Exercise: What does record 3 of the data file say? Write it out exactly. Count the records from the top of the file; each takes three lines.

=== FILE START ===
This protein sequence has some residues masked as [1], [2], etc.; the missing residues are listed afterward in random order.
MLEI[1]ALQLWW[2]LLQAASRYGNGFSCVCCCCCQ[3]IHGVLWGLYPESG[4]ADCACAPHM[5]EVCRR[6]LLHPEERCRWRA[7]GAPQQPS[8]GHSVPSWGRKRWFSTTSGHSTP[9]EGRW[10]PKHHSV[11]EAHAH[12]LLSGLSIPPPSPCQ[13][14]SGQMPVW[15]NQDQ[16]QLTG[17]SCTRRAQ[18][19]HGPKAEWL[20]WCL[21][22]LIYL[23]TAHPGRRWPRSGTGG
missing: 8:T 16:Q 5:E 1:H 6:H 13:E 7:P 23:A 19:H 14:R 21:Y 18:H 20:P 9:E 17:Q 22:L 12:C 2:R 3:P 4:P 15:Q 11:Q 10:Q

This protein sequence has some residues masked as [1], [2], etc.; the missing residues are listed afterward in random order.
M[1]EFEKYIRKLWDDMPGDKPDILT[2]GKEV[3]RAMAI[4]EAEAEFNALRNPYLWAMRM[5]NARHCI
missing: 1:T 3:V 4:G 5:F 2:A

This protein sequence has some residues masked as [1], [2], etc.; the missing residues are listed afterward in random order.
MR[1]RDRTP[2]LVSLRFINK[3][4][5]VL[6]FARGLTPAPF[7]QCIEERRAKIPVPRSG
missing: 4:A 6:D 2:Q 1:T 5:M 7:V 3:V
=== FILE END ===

This protein sequence has some residues masked as [1], [2], etc.; the missing residues are listed afterward in random order.
MR[1]RDRTP[2]LVSLRFINK[3][4][5]VL[6]FARGLTPAPF[7]QCIEERRAKIPVPRSG
missing: 4:A 6:D 2:Q 1:T 5:M 7:V 3:V